Robert Golin’s practice focuses on personal injury, employment, commercial and insurance, and general common law. He is in court on a daily basis, acting for both claimants and defendants, in trials, interim applications and costs related hearings.
In terms of paperwork Robert advises regularly on liability, evidence and quantum, and drafts pleadings and other court documents.
Prior to pupillage, Robert worked on death row appeal cases in New Orleans, Louisiana. He received the Andrew Lee Jones Award from charity Amicus. He also gained wide experience of local government and public law as a legal assistant to the Local Government Ombudsman.
At university Robert read Theology. He was awarded a first class BA and completed his MA with Distinction. His specialism was Dante and philosophical theology.
Robert’s commercial practice includes claims relating to the sale of goods and the supply of services. He is happy to draft statements of case and advise on liability/tactics/quantum. He also has experience of landlord and tenant matters, with an emphasis on claims arising from disrepair and covenants to repair.
Robert’s recent cases include: a successful claim in a fast-track product liability dispute when flooring tiles fell onto the claimant’s foot from a poorly designed box (2015); the defence of a bicycle company following an RTA when a bicycle’s handlebars snapped (2014).
Robert deals with costs arguments on a daily basis. He regularly attends CCMCs in multi-track matters and has experience of the costs arguments relating to QOCS, fundamental dishonesty and abuse of process.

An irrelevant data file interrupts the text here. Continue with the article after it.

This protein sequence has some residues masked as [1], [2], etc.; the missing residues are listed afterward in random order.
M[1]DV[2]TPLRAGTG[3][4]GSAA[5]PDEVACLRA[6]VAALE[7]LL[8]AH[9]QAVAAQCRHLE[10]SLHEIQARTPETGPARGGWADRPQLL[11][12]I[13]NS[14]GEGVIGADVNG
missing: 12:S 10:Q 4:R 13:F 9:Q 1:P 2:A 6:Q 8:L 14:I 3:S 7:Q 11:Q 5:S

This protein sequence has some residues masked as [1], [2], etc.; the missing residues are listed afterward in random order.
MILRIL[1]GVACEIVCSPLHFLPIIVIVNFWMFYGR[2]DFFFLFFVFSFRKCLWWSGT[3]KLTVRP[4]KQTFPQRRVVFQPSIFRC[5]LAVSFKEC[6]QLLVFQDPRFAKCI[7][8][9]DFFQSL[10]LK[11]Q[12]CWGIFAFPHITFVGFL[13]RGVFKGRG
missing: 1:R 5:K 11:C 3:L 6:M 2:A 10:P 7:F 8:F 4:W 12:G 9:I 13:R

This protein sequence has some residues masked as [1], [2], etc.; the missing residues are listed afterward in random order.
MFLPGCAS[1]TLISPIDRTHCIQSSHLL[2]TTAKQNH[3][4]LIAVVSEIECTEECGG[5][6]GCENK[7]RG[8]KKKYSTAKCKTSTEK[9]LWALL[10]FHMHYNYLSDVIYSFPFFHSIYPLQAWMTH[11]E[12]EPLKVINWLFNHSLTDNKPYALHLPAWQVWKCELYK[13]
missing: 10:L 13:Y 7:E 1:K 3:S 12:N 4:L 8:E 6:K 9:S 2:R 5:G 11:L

Robert acts for claimants and defendants in credit hire cases. He is happy to draft statements of case and advise on liability/prospects of success. He is well versed in all arguments surrounding enforceability, need, period, impecuniosity and rate.
He recently advised on the prospects of appeal when the trial judge introduced the rarely used principle of “non est factum” to find that a credit hire agreement was unenforceable.
Further, he recently acted for the claimant in a case that included a challenge to the enforceability of a credit hire agreement on the grounds that it had been entered as a result of misrepresentation. He argued, successfully, that a finding of misrepresentation renders a contract voidable, not void, and that the claimant had affirmed the contract by, inter alia, bringing proceedings.